Part of what bringing design and futures into sustained dialogue does is to allow each field to become more fluent in a second language which is the other’s native tongue.
How may designers systematically map out preferred futures, and what frameworks might futures studies furnish to help them? Conversely, how might futures scholars and practitioners adopt designerly modes of exploration, working more materially, visually and performatively to instantiate and illuminate possibilities?
‘Design and futures’ together offer ecosystemic and embodied approaches to shaping our collective prospects, informed by a diverse range of practices.
We are excited to have been working with the Journal of Futures Studies over several years to bring readers a special double issue dedicated to ‘Design and Futures’.
In this first issue, Vol. I, we have five peer-reviewed articles: Stuart Candy and Kelly Kornet introduce a new framework engaging communities and individuals in tangible forms of speculation. Ramia Mazé argues for the significance of how political dimensions suffuse futures thought. Cher Potter, DK Osseo-Asare and Mugendi M’Rithaa analyse the worldviews embedded in a makerspace platform in Accra, Ghana. Jake Dunagan offers an account of teaching experiential futures, written in collaboration with a whole class of graduate students. Anne Burdick shows how a multilayered experiment around developing a storyworld, characters, prototypes, and plot, delineates a rich design space scaffolded by a simultaneously narrative, conceptual, and material brief.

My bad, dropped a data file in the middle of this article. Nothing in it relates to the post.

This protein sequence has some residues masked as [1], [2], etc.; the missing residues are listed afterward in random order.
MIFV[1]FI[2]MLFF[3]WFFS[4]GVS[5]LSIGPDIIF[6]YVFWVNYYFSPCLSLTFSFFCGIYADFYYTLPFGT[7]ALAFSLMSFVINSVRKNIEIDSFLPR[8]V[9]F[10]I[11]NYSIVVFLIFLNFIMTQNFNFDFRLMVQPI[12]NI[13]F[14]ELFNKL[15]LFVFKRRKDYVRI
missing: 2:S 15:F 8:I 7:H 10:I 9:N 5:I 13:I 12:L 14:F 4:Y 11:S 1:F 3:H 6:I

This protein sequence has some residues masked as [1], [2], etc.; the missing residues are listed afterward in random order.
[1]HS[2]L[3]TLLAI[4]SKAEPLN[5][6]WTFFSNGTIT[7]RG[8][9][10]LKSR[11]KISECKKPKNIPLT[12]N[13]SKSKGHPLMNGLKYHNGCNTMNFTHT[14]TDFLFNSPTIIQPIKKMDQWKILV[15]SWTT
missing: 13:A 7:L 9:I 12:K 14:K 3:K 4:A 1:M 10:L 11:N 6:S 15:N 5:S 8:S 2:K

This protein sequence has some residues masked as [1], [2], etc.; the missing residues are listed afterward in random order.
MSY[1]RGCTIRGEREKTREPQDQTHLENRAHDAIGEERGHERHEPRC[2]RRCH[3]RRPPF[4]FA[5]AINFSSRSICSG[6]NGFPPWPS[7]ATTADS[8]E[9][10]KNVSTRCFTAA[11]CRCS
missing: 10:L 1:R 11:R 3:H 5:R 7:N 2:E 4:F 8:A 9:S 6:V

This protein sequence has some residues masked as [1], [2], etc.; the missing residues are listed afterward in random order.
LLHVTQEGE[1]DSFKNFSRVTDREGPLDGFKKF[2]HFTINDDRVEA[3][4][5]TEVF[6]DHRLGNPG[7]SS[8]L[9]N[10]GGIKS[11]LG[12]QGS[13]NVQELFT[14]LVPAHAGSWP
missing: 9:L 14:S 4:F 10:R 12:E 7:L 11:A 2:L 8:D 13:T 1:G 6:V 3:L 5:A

Powerful shorter contributions by speculative designers James Auger and Julian Hanna, design futurist Anab Jain, Hollywood worldbuilder Alex McDowell, architect Liam Young, design scholar Jamer Hunt, and the geographically-distributed Decolonising Design Collective round out a remarkable first cross- sectional scan of design and futures perspectives.
In the next issue, Vol. II, curators, strategic designers, policymakers, and philosophers join the conversation.
As guest editors of this special edition, we wish to thank all authors who submitted articles and essays, and also the peer reviewers who so generously gave their time.
Our own practices originate in futures and design studies respectively, but we have both been actively ‘hybridising’ for a while now. In promoting such entanglements more widely, we aim to offer readers across both communities, and well beyond, insight into how disparate perspectives and tools, in combination, can challenge, remix, and strengthen each other, as well as open on to further exchange.